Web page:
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Upper Gi Series


What you need to know about an upper GI series:

An upper gastrointestinal (GI) series is an x-ray of the esophagus, stomach, and the upper part of the small intestine. An x-ray that only takes pictures of your throat and esophagus is called a barium swallow. Liquid barium (a white chalky liquid) is given to help the pictures show up more clearly. This test may be done to find the cause of problems such as trouble swallowing, nausea, vomiting, abdominal pain, or reflux.

How to prepare for an upper GI series:

Your healthcare provider will talk to you about how to prepare for the test. He will tell you not to eat or drink anything, chew gum, or smoke within 8 hours of the test. Children should not eat solid foods within 6 hours of this test. Infants should not eat or drink anything within 4 hours of this test. Your healthcare provider will tell you what medicines to take or not take on the day of your the test.

What will happen during an upper GI series:

  • You will be given 1 to 2 cups of barium liquid to drink. You may lie on a table that moves in different directions. You may also be asked to move into different positions to help the barium move through and coat your throat, esophagus, and stomach. The healthcare provider may also press on your abdomen to help spread the barium.
  • X-ray pictures are taken as the barium passes through your digestive tract. You may be given a cup of baking soda crystals to swallow. These crystals create gas and make your stomach distend (get larger). They may make you want to burp, but you may be asked to hold the burps as x-ray pictures are taken. You may be asked to hold your breath or swallow more barium while x-ray pictures are taken. Follow-up pictures may need to be taken 6 hours after you swallowed the barium.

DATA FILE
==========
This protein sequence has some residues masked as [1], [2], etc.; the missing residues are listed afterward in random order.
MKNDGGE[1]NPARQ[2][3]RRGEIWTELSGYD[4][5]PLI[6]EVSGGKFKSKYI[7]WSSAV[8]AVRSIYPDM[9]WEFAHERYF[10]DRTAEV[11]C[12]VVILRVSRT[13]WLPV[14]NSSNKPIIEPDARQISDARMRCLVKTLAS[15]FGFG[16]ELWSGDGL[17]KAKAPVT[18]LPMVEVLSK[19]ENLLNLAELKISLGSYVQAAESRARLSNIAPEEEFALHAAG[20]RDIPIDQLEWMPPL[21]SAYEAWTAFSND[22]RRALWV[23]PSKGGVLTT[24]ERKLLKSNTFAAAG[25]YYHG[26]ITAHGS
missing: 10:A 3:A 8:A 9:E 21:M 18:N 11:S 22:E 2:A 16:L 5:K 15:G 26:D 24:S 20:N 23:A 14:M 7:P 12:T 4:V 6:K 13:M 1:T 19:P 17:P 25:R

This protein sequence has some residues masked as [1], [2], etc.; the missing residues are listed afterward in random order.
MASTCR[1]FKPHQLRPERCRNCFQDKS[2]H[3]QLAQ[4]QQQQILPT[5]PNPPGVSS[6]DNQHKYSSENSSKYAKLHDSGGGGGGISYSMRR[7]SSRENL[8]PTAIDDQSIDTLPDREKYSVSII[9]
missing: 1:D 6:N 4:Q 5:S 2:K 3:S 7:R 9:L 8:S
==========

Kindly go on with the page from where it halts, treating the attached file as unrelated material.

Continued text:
What will happen after an upper GI series:

You may have bloating or nausea after the test. The barium liquid may cause your bowel movements to turn a gray or white color for 48 to 72 hours after your the test. The barium may also cause constipation. Your healthcare provider may recommend a laxative to relieve constipation. It may also be helpful to drink extra liquids for 12 to 24 hours after the test.

Risks of an upper GI series:

You will be exposed to a low amount of radiation during this test. Radiation can harm body cells. This radiation can be harmful to a developing baby. Tell your healthcare provider if you think or know you are pregnant.

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The above information is an educational aid only. It is not intended as medical advice for individual conditions or treatments. Talk to your doctor, nurse or pharmacist before following any medical regimen to see if it is safe and effective for you.